Tuesday, February 9, 2016
Thunder and Lightning by Lauren Redniss
"I hoped to [...] capture a certain feeling - a sensation of strangeness, wonder, terror - that we experience in the presence of nature, most powerfully perhaps when encountering the forces of the elements: a howling wind, a thunderstorm, the beating sun."
Yes, Redniss captures that feeling very well. She also steps up to the challenge "to embrace the whole sky with the mind." (This is from a Latin inscription 'Totum animo comprendere caelum" on the wall at the National Weather Center on the University of Oklahoma's Norman campus.)
From Arctic explorations to desert ecology to classic Greek literature to meteorological warfare to interviews with folks at the Old Farmer's Almanac, Redniss covers a whole lot of ground. With such range, it should not have surprised me to encounter mention of the Humboldt current while I concurrently was listening to the audiobook about Alexander von Humboldt, The Invention of Nature (by Andrea Wulf). Redniss also writes about endurance swimmer Diana Nyad, whom I've recently encountered in other books: The Thing About Jellyfish (Ali Benjamin) and The Argonauts (Margo Nelson).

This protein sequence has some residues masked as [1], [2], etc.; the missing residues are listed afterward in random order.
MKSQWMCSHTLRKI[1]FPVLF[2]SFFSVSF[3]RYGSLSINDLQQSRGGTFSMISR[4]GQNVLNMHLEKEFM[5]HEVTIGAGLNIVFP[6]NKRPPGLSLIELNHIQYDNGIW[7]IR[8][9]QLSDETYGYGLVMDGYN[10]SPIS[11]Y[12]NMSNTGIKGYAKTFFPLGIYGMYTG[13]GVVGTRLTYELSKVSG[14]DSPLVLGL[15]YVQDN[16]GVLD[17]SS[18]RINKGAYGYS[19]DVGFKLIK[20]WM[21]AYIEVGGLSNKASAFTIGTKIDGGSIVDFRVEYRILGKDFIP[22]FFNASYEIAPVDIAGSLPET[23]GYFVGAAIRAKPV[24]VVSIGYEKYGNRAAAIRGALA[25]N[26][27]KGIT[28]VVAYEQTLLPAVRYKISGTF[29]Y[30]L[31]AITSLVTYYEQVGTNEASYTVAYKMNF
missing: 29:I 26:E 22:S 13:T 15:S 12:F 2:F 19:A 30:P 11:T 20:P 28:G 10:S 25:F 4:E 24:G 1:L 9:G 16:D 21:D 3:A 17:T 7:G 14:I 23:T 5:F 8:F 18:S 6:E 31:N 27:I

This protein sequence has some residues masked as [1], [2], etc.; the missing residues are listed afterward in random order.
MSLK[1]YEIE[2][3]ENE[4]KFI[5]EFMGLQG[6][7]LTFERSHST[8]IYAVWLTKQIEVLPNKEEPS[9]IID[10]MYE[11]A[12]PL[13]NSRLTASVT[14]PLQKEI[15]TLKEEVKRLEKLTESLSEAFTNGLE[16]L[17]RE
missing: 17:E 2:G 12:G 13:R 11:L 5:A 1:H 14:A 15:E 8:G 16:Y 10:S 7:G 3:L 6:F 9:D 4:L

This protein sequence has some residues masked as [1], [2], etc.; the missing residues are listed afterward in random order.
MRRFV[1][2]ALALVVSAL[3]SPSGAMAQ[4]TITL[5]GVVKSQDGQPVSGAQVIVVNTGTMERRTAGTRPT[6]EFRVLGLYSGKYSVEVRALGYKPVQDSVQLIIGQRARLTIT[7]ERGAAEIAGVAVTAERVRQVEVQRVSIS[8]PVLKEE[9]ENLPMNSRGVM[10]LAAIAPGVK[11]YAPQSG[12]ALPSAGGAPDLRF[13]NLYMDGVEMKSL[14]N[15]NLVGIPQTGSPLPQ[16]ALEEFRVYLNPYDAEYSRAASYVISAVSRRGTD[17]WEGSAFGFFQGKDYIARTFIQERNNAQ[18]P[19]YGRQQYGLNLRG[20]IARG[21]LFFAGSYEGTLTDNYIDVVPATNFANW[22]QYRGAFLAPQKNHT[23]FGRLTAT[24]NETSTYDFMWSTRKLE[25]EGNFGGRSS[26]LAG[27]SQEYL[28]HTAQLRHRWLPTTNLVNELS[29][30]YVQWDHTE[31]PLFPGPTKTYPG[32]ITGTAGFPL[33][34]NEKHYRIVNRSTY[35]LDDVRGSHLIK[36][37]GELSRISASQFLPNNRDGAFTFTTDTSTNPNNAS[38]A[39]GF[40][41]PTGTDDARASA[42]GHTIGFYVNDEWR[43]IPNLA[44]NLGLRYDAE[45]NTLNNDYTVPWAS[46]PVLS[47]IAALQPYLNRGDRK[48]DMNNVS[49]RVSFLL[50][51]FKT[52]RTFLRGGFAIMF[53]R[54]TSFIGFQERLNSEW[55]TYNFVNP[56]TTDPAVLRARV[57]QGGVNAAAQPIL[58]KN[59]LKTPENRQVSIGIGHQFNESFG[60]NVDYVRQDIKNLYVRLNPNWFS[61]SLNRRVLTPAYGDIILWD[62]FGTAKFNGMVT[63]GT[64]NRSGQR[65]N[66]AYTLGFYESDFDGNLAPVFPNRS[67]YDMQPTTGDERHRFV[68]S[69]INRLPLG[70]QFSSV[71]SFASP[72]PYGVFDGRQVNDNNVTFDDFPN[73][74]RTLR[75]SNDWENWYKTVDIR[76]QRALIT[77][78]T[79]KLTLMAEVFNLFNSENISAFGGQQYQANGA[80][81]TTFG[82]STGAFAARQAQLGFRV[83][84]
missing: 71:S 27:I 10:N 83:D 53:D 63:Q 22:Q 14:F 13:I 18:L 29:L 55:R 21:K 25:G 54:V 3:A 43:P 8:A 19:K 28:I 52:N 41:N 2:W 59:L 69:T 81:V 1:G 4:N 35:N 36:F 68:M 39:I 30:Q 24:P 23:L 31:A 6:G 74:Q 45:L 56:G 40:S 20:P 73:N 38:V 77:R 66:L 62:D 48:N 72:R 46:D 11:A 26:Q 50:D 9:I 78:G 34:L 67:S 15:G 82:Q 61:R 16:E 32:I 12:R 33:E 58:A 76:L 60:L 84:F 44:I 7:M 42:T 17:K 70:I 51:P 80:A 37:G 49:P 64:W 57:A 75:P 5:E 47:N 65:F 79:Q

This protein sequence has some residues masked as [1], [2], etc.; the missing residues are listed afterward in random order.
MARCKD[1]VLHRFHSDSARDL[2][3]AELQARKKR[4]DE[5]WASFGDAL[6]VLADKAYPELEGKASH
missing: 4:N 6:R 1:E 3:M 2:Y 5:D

Thunder and Lightning is a book that can be revisited with much pleasure and enjoyed by curious minds age 12 and up.
Readalikes: Maps (Aleksandra Mizielinska & Daniel Mizielinski); Animalium (Jenny Broom & Katie Scott); The Where, The Why and the How: 75 Artists Illustrate Wondrous Mysteries of Science (Jenny Volvovski et al) and Unflattening (Nick Sousanis).
See also my review of Lauren Redniss' book about Marie Curie, Radioactive.